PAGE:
Baker Berry PS3563.I42283 A6 2016
Poke a stick at it : unexpected true stories
Cronley, Connie, author
Norman : University of Oklahoma Press, 
Baker Berry PS3603.R6646 A6 2016
Writing the 9/11 decade : reportage and the evolution of the novel
Lee-Potter, Charlie, author
New York : Bloomsbury Academic, 2017
Introduction -- Richard Ford and Ian McEwan: transactors and redeemers -- Narratives of retrogenesis and abstraction -- Paul Auster: after the past -- The long view -- The end of the decade -- Coda: in the realm of the real.
Writing the 9/11 Decade" investigates the relation of the novel to reportage, and the role of both in shaping culture, by looking at novelists' journalistic responses to 9/11. Journalist, academic and literary critic Charlie Lee-Potter argues that novelists were entrapped by the expectation that they would provide an immediate non-fiction response to the September 11 attacks. Jonathan Lethem expressed the plaintive view that 'most of the novelists in New York were asked by one magazine or another to write something, and to me it seems our voices, at that moment, blended into one vast impotent scream'. Beginning with an examination of the sometimes mawkish literary journalism that emerged in the days after the attacks, Writing the 9/11 Decade traces its evolution-in writers such as Ian McEwan, Paul Auster, Don DeLillo, Mohsin Hamid, and Nadeem Aslam-into new literary methods of subsuming the disaster, while attempting to stand apart from it. In assessing the novel's capacity to respond to and contain an unimagined traumatic event, "Writing the 9/11 Decade" stands as a contemporary history of the form.
Baker Berry PS374.S445 L44 2017
Poetic salvage : reading Mina Loy
Prescott, Tara, 1976- author
Lanham, Maryland : Lexington Books, an imprint of The Rowman & Littlefield Publishing Group, Inc.,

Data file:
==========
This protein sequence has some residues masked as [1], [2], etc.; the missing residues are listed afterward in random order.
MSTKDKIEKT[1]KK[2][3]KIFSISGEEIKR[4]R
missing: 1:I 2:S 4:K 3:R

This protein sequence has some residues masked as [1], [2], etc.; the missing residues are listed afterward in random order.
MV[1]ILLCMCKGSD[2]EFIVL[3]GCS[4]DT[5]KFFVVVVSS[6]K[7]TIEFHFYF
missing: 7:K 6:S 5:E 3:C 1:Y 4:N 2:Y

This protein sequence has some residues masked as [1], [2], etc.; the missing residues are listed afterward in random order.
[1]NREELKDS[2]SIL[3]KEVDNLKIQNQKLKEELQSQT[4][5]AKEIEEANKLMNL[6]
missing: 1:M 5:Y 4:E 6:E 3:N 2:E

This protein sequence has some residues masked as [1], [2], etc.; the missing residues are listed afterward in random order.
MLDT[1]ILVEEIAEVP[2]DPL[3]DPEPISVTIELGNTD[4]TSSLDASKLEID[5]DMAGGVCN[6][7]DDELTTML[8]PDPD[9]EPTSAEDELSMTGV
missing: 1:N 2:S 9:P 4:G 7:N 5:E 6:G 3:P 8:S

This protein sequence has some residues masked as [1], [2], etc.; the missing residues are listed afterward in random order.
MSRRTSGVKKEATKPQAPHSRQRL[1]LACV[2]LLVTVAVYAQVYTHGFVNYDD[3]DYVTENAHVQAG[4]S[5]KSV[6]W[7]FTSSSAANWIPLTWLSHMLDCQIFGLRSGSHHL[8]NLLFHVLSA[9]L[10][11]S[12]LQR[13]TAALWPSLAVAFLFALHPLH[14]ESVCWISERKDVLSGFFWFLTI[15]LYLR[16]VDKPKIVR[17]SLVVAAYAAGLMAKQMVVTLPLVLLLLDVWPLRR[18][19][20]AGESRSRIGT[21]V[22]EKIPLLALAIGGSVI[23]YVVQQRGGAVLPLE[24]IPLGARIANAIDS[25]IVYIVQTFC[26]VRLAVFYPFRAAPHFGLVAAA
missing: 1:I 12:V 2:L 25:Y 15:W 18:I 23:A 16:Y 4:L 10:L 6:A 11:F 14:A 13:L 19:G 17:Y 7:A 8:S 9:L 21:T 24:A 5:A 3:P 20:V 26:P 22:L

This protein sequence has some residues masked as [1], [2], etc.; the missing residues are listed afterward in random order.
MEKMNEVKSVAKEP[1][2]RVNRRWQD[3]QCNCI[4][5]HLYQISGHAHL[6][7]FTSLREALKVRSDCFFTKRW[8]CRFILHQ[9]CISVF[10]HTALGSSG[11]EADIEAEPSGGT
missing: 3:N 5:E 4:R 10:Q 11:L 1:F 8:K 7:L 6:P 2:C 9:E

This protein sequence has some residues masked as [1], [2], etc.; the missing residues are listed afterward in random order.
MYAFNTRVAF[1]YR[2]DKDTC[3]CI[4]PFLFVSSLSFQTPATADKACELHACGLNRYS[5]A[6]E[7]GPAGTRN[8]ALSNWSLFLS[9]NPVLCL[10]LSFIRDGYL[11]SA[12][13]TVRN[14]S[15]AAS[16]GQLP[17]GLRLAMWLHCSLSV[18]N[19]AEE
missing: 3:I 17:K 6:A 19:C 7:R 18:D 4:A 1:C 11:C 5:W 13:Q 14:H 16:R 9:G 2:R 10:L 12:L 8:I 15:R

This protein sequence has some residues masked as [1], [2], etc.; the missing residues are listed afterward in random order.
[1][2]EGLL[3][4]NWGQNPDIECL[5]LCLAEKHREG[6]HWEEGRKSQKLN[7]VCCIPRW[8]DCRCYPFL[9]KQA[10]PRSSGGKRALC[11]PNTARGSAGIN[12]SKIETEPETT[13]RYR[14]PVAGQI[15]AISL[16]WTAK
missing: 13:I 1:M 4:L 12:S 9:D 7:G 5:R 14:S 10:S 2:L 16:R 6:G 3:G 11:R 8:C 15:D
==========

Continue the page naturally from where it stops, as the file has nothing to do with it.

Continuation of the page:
Women in space and time -- Pig cupid and psyche -- Portrait of the poet as a young artist -- Loy's coterie -- Exilic travels -- Urban bricoleur.
Baker Berry PS3523.O975 L8275 2017
Letts, Tracy, 1965- author
[New York]: Samuel French, 
The Prozorov sisters pine for Moscow. Culture and life brim in the city center, while they live among the mundane of a crumbling army garrison after their father's death. Though living with their brother Andrey, nothing keeps them back but their own misfortune, decisions, and the inertia of negativity that continues to follow this family.
Baker Berry PS3612.E887 T57 2016
Domingo, Colman, author
[New York] : Samuel French, 
The holidays are always a wild family affair at the Shealy house. But this year, Dotty and her three grown children gather with more than exchanging presents on their minds. As Dotty struggles to hold on to her memory, her children must fight to balance care for their mother and care for themselves. This twisted and hilarious new play grapples unflinchingly with aging parents, midlife crises, and the heart of a West Philly neighborhood.
Baker Berry PS3604.O45695 D68 2016
Going to a place where you already are
Brunstetter, Bekah, author
[New York] : Samuel French, 
Baker Berry PS3602.R863 G65 2016
Blanche on the lam
New York : Penguin Books, 1993, ©1992
Blanche is accused of a murder at the summer home where she's been working, but with the help of the "old-girl network," she investigates!
Baker Berry PS3564.E244 B57 1993